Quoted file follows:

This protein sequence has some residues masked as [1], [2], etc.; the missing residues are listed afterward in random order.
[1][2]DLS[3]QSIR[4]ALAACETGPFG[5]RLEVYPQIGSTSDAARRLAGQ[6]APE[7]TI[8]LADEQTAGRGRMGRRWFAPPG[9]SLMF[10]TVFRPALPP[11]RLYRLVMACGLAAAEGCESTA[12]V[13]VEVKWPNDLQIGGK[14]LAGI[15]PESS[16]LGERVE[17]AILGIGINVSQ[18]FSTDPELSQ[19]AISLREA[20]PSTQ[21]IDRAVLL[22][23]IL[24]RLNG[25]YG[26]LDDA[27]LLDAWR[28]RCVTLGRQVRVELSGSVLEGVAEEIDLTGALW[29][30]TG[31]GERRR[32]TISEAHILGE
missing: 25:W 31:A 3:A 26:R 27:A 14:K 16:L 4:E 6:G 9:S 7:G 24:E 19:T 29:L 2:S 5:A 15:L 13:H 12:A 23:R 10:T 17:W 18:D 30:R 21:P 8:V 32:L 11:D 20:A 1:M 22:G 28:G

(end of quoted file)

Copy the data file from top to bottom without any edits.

This protein sequence has some residues masked as [1], [2], etc.; the missing residues are listed afterward in random order.
[1][2]DLS[3]QSIR[4]ALAACETGPFG[5]RLEVYPQIGSTSDAARRLAGQ[6]APE[7]TI[8]LADEQTAGRGRMGRRWFAPPG[9]SLMF[10]TVFRPALPP[11]RLYRLVMACGLAAAEGCESTA[12]V[13]VEVKWPNDLQIGGK[14]LAGI[15]PESS[16]LGERVE[17]AILGIGINVSQ[18]FSTDPELSQ[19]AISLREA[20]PSTQ[21]IDRAVLL[22][23]IL[24]RLNG[25]YG[26]LDDA[27]LLDAWR[28]RCVTLGRQVRVELSGSVLEGVAEEIDLTGALW[29][30]TG[31]GERRR[32]TISEAHILGE
missing: 25:W 31:A 3:A 26:R 27:A 14:K 16:L 4:E 6:G 9:S 7:G 24:E 19:T 29:L 2:S 5:A 15:L 13:H 12:A 23:R 10:T 17:W 18:D 30:R 21:P 8:V 32:L 11:D 20:A 1:M 22:G 28:G